Diebele-Ginter, the other defendant found liable for copyright infringement by the district court, did not appeal that decision
Given that Lochirco was building houses within three miles of Jones Associates, he clearly had a reasonable opportunity to view the Aspen and see the abridged floor plans contained in the promotional brochure. Therefore, irrespective of the testimony linking him to the specific brochure discovered in Diebele-Ginter's files, the court's conclusion that Lochirco had access to the protected work is clearly correct
Professor Nimmer framed the issue succinctly: "But are there some works [i.e. architectural plans] which by their very nature may be copied only for purposes of use and not for purposes of explanation, so that to deny liability by reason of copying is in effect if not in theory to deny copyrightability?" 1 Nimmer Sec. 2.18[C] at 2-200
In Muller v. Triborough Bridge Authority, 43 F.Supp. 298 (S.D.N.Y.1942), the court held that the copyright in a plan for the construction of an approach to a highway bridge did not give the copyright owner the power to prevent someone else from using the copyrighted plan to build the actual structure. The court in Demetriades, though, felt its decision was consistent with Muller, presumably because it was unclear in Muller whether the defendants had made infringing copies or had merely used the copyrighted original to construct the approach. See Demetriades v. Kaufmann, 680 F.Supp. at 664
The same result would not necessarily obtain if the alleged infringer merely made houses which were substantially similar to the house depicted in the copyrighted plans. Our holding is limited to the facts before us, and our decision rests in large part on the convincing evidence that Lochirco directly copied the Aspen plans themselves and did not merely duplicate the house. Cf. 1 Nimmer Sec. 2.08[D] at 2-106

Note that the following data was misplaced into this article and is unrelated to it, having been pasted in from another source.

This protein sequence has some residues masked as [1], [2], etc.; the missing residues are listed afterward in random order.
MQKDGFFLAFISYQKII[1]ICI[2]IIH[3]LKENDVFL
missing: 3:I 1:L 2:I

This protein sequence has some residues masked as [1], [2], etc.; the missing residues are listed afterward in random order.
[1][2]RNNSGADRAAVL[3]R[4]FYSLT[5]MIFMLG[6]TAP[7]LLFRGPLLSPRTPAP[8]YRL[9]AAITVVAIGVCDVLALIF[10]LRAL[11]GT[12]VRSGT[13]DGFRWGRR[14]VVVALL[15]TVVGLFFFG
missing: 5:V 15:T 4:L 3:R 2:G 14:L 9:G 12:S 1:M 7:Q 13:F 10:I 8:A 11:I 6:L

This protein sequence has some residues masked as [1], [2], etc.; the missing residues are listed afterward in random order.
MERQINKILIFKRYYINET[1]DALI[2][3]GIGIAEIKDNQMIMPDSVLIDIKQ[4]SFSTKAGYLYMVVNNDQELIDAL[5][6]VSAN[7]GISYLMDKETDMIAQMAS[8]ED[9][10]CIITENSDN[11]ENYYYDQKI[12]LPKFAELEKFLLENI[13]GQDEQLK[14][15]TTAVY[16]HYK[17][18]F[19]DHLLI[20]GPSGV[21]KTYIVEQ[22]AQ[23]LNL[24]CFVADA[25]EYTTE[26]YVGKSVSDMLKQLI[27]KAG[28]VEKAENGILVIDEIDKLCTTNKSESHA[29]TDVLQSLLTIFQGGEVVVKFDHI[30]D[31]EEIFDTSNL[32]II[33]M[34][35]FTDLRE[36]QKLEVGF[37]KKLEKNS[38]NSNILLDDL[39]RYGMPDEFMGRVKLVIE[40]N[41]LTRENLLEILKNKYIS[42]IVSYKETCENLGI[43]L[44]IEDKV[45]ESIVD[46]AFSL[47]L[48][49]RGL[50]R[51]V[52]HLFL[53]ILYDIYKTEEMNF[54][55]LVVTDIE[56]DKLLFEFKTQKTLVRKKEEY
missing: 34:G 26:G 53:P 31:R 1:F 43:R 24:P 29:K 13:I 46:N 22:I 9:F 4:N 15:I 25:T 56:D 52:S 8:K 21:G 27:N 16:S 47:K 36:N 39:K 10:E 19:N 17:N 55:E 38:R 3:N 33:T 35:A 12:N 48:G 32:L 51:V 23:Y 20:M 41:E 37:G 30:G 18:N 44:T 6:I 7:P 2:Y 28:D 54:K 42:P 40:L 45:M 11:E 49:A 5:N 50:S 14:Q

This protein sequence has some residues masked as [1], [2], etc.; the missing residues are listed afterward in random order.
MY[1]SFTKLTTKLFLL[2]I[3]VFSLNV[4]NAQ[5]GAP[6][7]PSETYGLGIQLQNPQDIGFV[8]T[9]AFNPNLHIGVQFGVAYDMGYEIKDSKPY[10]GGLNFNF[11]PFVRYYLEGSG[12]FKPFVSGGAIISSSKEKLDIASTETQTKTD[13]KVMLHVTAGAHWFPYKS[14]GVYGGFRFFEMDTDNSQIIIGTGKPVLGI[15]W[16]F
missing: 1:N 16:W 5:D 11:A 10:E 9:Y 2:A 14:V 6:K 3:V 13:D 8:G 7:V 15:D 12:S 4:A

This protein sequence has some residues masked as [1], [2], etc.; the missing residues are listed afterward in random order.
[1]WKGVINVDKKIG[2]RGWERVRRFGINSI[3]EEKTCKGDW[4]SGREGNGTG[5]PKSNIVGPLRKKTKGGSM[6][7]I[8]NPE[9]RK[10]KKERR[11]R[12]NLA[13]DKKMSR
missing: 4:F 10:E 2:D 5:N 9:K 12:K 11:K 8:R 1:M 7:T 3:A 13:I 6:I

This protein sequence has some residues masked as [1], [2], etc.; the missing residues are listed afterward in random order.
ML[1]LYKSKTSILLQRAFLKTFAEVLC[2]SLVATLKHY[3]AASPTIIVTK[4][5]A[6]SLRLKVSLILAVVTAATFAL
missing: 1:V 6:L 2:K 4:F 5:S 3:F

The district court found that Jones Associates earned, on average, $32,700 on the sale of each Aspen. Nino Homes, however, only earned an average profit of $13,280 on the sale of each Riverside according to the court's findings
Jones Associates suggests that the award of attorneys' fees is a decision committed to the discretion of the district court and that we may not upset such an award unless we find that the court abused its discretion. Although section 505 provides that "the court in its discretion" may award attorneys' fees, this statutory authority is made expressly subject to other provisions of "this title." Section 504 clearly qualifies section 505. Because the interpretation of these two statutes raises a legal issue, the abuse of discretion standard does not apply
The Patent Act, unlike the Copyright Act, expressly authorizes the court to award prejudgment interest. 35 U.S.C. Sec. 284. This distinction in statutes governing similar activities suggests that Congress believed that giving the court in copyright infringement cases the discretionary authority to award costs and attorneys' fees would be sufficient to enable the court to enhance the deterrent force of the law in cases of flagrant misconduct